The Moneyist: This woman put $9,000 on credit cards for medical bills — here’s how she got through it

“Anonymous” wrote to the Moneyist in 2017 about his sister’s medical dilemma.

Here’s a recap:

This woman was 76 at the time, and lived alone. Her only source of income was $12,000 a year from Social Security. She has Medicare Part A, B and C.

So she used three credit cards to pay for a $9,000 medical procedure. Bad move. She made only the minimum payments. This was before she learned that she must also have open-heart surgery.

She had three choices:

1. Credit-card counseling.

2. File for bankruptcy.

3. Her brother could loan his sister the money.

This is the action “Anonymous” decided to take:

“I looked into having others help, but ended up giving my sister the loan, paid off the credit cards and she has paid me back with ease. (It was a no-interest loan). I told her, “Please do not pay off any medical bills, but negotiate with doctors/hospitals in the future.”

Sure enough, she had to have open-heart surgery, but paid nothing out-of-pocket because she provided her income tax returns, which showed she was poor. I always do this for her even though the IRS doesn’t really require the return and Medicare paid the rest.

So good lessons learned for her. Thank you and your Facebook team.”

In 2017, I gave him some advice, including:

Know the difference between a “debt management” organization and a for-profit “debt settlement” company that offers legal and financial services. The latter is best avoided, if at all possible.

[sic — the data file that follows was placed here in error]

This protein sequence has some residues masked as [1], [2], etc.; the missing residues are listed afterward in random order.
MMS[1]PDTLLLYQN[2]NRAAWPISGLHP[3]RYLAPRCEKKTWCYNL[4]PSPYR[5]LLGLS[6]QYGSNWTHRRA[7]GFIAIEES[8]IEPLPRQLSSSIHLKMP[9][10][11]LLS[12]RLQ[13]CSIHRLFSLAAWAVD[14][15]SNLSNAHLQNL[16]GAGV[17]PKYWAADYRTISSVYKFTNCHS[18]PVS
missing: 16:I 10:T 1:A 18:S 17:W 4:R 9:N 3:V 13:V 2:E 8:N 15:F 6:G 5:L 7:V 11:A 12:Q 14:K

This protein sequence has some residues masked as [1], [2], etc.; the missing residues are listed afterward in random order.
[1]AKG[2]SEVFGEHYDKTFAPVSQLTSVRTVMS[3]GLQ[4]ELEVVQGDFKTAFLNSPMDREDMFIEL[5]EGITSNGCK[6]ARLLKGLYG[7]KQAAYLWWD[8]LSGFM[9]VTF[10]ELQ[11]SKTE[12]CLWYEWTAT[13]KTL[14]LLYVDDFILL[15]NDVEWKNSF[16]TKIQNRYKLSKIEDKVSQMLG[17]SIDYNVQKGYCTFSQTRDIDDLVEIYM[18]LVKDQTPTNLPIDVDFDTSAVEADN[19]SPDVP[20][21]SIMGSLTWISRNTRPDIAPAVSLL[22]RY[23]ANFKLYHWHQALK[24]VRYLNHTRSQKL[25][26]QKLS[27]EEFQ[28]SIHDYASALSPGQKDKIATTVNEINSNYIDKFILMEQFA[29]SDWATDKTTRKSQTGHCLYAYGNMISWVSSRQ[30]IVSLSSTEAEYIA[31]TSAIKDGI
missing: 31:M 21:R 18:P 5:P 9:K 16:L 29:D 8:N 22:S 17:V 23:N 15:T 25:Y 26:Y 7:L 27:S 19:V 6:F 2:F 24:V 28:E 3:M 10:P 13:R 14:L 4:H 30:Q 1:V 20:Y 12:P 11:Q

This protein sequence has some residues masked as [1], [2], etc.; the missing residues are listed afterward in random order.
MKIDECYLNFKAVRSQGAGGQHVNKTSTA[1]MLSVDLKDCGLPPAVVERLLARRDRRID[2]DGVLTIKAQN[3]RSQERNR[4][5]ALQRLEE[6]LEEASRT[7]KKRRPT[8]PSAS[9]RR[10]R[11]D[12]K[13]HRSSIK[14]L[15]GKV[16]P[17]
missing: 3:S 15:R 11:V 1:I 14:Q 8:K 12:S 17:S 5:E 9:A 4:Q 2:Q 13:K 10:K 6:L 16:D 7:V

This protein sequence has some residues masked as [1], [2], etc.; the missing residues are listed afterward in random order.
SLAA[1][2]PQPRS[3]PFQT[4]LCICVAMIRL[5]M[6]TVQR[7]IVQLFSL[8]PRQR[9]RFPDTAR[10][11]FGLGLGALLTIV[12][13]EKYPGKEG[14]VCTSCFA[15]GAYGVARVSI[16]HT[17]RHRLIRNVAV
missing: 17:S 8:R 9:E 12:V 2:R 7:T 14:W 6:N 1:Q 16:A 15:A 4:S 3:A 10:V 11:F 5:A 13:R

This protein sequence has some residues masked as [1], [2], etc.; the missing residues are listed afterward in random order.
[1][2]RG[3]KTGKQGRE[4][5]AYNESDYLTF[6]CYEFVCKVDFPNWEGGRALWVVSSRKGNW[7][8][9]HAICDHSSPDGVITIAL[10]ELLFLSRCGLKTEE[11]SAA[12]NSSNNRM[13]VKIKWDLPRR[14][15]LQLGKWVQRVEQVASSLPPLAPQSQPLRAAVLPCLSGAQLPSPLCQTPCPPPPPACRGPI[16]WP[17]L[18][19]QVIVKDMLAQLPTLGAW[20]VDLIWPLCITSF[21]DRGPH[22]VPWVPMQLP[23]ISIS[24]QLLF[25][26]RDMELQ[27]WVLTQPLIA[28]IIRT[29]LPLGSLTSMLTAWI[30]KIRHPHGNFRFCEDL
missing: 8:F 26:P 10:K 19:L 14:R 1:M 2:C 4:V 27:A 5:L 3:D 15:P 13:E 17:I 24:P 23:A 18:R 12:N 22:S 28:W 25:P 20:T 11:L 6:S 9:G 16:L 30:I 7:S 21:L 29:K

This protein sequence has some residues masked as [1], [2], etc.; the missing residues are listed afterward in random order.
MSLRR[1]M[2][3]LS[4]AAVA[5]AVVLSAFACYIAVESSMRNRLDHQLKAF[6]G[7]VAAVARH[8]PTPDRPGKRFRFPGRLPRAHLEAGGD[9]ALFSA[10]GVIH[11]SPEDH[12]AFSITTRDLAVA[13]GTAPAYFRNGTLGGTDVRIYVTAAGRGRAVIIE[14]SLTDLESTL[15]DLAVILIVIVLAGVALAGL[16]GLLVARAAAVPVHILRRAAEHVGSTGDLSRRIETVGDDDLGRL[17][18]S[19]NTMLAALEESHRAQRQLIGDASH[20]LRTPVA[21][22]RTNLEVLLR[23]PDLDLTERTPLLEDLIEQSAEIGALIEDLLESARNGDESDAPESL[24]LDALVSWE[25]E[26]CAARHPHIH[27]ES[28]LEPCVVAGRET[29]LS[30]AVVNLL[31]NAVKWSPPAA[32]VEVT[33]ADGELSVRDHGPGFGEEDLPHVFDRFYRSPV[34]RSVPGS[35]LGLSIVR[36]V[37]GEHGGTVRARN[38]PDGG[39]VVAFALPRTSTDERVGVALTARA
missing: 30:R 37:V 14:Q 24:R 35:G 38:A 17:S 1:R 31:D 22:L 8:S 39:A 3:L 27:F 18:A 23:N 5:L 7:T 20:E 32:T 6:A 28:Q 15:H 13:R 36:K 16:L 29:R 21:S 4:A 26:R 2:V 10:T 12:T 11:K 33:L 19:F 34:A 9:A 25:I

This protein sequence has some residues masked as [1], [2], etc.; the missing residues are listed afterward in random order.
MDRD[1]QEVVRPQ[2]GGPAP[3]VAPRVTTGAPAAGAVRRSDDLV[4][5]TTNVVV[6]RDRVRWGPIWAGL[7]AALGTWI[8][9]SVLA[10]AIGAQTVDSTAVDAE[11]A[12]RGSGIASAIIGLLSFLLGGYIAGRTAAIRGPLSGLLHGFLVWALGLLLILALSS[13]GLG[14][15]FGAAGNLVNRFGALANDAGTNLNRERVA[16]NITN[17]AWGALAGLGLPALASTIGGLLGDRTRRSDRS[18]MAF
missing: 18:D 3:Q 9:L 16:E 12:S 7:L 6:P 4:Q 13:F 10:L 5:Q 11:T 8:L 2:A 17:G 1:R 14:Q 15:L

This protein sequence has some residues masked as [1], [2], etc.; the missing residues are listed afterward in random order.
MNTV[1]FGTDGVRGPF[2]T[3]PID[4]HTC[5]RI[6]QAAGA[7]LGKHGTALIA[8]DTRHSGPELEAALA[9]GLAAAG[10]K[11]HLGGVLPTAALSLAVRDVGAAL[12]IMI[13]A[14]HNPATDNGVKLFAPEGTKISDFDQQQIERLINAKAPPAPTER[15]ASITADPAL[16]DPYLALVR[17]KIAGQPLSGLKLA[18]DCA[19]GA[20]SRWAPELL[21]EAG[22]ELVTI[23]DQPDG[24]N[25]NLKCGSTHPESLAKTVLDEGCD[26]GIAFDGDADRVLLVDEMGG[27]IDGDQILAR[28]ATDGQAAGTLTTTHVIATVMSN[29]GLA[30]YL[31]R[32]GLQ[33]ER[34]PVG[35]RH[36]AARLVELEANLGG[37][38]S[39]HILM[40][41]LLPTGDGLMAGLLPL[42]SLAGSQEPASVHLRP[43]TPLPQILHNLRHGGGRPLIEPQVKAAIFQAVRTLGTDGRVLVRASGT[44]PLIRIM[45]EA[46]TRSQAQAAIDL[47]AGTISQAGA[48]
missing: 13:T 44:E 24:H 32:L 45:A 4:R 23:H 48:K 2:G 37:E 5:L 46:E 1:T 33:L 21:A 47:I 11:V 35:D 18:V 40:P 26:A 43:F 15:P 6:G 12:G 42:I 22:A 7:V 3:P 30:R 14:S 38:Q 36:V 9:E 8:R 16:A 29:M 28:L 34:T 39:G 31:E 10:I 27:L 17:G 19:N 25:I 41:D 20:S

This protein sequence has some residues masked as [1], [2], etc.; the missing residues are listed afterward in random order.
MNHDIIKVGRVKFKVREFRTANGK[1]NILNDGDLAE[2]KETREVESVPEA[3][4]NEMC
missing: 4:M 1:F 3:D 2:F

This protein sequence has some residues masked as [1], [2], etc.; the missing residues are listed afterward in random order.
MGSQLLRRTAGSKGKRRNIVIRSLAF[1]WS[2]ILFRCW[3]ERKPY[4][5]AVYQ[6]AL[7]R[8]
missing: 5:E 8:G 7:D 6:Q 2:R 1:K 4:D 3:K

The Moneyist Facebook Group cautioned against loaning money and recommended she move to Canada, among other responses. I recommended giving her the loan, something I rarely do.

My 2019 response to this happy outcome?

Sometimes, taking a chance for a family member, especially regarding life-prolonging and/or life-saving surgery, pays off. They were #strongertogether to quote (and revive) an old hashtag.

I am so glad they found a way out of this financial medical mess with mutual trust and as a family, especially as so many letters involve some kind of deception and greed between family members.

My best wishes to them and all of the Facebook Group members who weighed in on this very difficult and emotional dilemma. Letter writers do read the comments, and often take the advice to heart.

And, of course, Happy New Year to “Anonymous” and his sister.

Do you have questions about inheritance, tipping, weddings, family feuds, friends or any tricky issues relating to manners and money? Send them to MarketWatch’s Moneyist and please include the state where you live (no full names will be used).

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